Like all fighting games, Pokkén Tournament gets pretty competitive. Even people going through the solo campaign might find some later matches that leave them a little stumped. Meanwhile, the ranked competition is only going to get tougher, now that everyone has a chance to start mastering their preferred characters. There’s a reason Pokkén Tournament was at EVO 2016, after all. It’s deeper and more complex than people would expect from a game with such a colorful cast of imaginary animals. (Just like regular Pokémon games!) Fortunately, the leveling system mimics the trainer experience, allowing people to gradually get better over time.
I’m not talking about training through effort, memorizing combos and participating in various practice matches and tutorial segments until you’re automatically performing incredible moves. We don’t all have that sort of time to waste or patience to endure such trials. I’m talking about the in-game leveling system. Every action you perform in Pokkén Tournament with your partner Pokémon gives them battle experience.
This is where a person gets to really be a Pokkén Tournament Pokémon trainer. Every Pokémon can be leveled up to level 100, just like in the JRPGs. Instead of stats being arbitrarily determined for you, based on IVs or EVs, you decide exactly which skills you want enhanced every time. You can boost attack, defense, synergy, or strategy. Attack and defense are fairly straightforward, making your partner deal more or take less damage. Synergy makes the Synergy Burst last longer and the attack and defense increases that stem from it greater, Strategy makes your supporting Pokémon effective and allows you to call upon them more often.
Because of this leveling component, you have an outlet if a match is getting too tough. When people are too strong for you, you can go through some Ferrum League challenges one after another to improve a character or take on some Single Battles to get a slight boost. People who find themselves getting caught up in opponent’s combos can increase their defense and survive the beatings. Those who choose a distance fighter, like Chandelure, could max out attack and rely on heavy hitting, ranged attacks to keep people away. Those getting a little more technical can improve their synergy or strategy ratings.
It’s encouraging, really. Too many fighting games become too intimidating after a few weeks. It can feel like everyone else had a personal tutor, while you’re still button mashing. Pokkén Tournament welcomes you with the leveling system, because you always have a chance of doing better. Even if you aren’t quite there yet, in terms of hand-eye coordination or skill, your Pokémon could be thanks to the training. You could go through as many of the Green League or Single Battle fights as you need, until your favorite character is advanced enough to offer a little cushion to keep you safe.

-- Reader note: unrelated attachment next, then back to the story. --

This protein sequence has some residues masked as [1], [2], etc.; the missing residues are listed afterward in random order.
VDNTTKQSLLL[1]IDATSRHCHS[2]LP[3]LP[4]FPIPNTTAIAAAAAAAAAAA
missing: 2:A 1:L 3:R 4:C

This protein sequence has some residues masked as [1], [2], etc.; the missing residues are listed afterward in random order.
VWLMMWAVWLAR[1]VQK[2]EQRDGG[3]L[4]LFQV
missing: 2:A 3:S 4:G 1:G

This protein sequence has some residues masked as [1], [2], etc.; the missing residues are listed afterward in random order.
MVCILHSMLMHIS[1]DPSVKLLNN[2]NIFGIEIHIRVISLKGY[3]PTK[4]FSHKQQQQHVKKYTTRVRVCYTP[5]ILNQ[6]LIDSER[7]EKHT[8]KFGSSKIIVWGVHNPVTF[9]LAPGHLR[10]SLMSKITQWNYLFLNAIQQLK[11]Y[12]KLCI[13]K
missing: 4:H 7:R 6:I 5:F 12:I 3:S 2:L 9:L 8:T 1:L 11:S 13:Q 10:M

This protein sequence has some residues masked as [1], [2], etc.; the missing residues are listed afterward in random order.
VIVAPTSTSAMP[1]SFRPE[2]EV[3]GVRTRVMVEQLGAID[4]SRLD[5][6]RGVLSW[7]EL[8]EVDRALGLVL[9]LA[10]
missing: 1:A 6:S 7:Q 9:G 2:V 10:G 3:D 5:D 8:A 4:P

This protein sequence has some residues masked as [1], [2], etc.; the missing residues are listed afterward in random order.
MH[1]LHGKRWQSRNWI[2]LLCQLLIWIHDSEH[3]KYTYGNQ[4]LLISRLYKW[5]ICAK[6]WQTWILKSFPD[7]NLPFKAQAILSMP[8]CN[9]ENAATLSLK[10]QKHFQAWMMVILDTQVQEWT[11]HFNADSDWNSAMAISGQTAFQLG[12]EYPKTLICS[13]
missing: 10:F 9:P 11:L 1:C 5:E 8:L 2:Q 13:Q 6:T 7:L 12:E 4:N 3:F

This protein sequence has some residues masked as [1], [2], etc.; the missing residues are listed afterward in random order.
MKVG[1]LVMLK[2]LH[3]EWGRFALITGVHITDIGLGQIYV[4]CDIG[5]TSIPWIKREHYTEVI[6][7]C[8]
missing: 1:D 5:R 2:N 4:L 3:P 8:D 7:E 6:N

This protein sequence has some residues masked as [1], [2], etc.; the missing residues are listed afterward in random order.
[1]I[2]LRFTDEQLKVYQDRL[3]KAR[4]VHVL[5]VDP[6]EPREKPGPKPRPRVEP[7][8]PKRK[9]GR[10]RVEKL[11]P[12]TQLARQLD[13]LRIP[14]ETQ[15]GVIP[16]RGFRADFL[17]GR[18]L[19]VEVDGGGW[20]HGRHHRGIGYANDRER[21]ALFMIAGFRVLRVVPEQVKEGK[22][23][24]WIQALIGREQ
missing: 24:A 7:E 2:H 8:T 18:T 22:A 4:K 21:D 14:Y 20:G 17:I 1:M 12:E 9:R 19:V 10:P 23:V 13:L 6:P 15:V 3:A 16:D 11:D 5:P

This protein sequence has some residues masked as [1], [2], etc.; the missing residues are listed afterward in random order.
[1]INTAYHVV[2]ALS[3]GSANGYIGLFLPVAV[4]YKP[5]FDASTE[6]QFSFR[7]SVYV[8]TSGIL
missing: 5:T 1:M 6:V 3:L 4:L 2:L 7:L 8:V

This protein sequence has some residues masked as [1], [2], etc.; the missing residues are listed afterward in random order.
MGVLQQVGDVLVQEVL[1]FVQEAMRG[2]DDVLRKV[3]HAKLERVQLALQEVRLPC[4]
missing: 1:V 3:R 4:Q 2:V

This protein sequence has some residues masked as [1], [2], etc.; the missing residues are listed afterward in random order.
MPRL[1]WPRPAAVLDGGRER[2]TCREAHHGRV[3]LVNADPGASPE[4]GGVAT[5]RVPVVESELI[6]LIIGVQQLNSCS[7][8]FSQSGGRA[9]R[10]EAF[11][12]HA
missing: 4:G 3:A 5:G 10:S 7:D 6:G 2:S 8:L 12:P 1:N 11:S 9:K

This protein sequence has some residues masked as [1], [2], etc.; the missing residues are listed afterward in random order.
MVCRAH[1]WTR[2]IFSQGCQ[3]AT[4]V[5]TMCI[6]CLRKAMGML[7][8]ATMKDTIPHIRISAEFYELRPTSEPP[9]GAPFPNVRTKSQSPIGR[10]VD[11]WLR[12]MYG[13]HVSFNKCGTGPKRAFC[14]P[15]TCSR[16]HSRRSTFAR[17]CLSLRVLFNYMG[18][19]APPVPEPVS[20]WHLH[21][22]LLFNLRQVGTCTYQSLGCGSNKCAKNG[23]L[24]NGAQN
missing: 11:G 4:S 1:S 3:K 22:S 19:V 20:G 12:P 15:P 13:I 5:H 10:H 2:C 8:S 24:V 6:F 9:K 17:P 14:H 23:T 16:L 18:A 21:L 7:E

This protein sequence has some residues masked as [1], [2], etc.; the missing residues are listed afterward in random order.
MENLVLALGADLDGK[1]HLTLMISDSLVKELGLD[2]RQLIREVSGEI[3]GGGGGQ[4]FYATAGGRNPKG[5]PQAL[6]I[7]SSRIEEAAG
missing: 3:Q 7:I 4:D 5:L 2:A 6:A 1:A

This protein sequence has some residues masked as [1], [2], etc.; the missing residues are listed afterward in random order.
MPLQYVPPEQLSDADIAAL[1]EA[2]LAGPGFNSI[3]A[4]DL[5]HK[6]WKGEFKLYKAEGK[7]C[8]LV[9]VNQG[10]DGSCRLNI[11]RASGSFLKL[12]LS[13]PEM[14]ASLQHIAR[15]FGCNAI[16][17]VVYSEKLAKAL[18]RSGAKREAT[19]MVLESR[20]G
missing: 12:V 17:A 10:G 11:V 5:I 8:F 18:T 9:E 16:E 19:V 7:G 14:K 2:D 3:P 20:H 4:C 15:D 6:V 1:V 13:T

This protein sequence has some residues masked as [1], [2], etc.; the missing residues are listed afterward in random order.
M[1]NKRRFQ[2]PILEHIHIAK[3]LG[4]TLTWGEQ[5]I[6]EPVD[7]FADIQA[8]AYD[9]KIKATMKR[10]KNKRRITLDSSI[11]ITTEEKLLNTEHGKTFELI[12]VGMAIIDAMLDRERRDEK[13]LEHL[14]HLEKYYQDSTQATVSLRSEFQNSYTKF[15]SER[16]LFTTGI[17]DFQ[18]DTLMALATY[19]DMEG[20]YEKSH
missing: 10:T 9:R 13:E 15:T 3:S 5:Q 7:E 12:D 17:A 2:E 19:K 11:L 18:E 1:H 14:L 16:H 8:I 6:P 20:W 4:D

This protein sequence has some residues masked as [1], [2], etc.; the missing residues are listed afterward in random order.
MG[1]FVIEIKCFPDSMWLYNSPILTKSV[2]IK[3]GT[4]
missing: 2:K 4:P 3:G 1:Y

Plus, that system doesn’t penalize you when you do start developing incredible skills on your own. As an example, I’ve been maxing out my Chandelure’s attack, and I’ve been planning on boosting its defense and synergy after that. It’s a defense mechanism, because I know other players are better than me. I want to keep them away. Still, even after about a week with the game, I can tell I’m improving. Eventually, I won’t need to have all those points in attack anymore. The Skill Allocation option will let me go back and redistribute those points. Nobody’s past decisions are held against them. They’re allowed to change their mind as they grow, another incredible thing.
This, in turn, allows someone to become a better player. When you’re devising new strategies for a character, you can switch up their stats accordingly to help you through that transition. If you want to experiment with a more aggressive, in-your-face strategy that relies heavily on intimate attacks and grappling after playing keep-away, you can swap points into defense and strategy to back that decision up. If you want to try and learn more about the away game, buff attacks. The game is always there to support your decisions with skill point distribution.
Plus, it’s a fun callback to the original Pokémon games. Sure, it isn’t the same sort of leveling. Still, you are gradually growing as a trainer, and your partner Pokémon are benefiting from the experiences they’re enjoying with you. You might not be going around the Ferrum region, fighting through wild encounters, meeting rival trainers and challenging gyms for badges. Still, the battles in the various leagues do count for something, and this callback shows that they carry as much weight as the original series’ matches while helping you keep up with other players..
The leveling system in Pokkén Tournament is understanding. It’s there for you, whether you’re a beginner or advanced player. People having trouble can put a few hours in, getting a stat boost out of it. Those who want to experiment with new strategies or buff their already strong strategies can do so by allocating already existing points. The result is something more approachable. It’s a fighting game where, even a few months in, you could jump in, build yourself up and be an equal to people who’ve been playing since launch. Pokkén Tournament is a game people will always be able to keep playing, as there’ll never be that window where it’s too intimidating.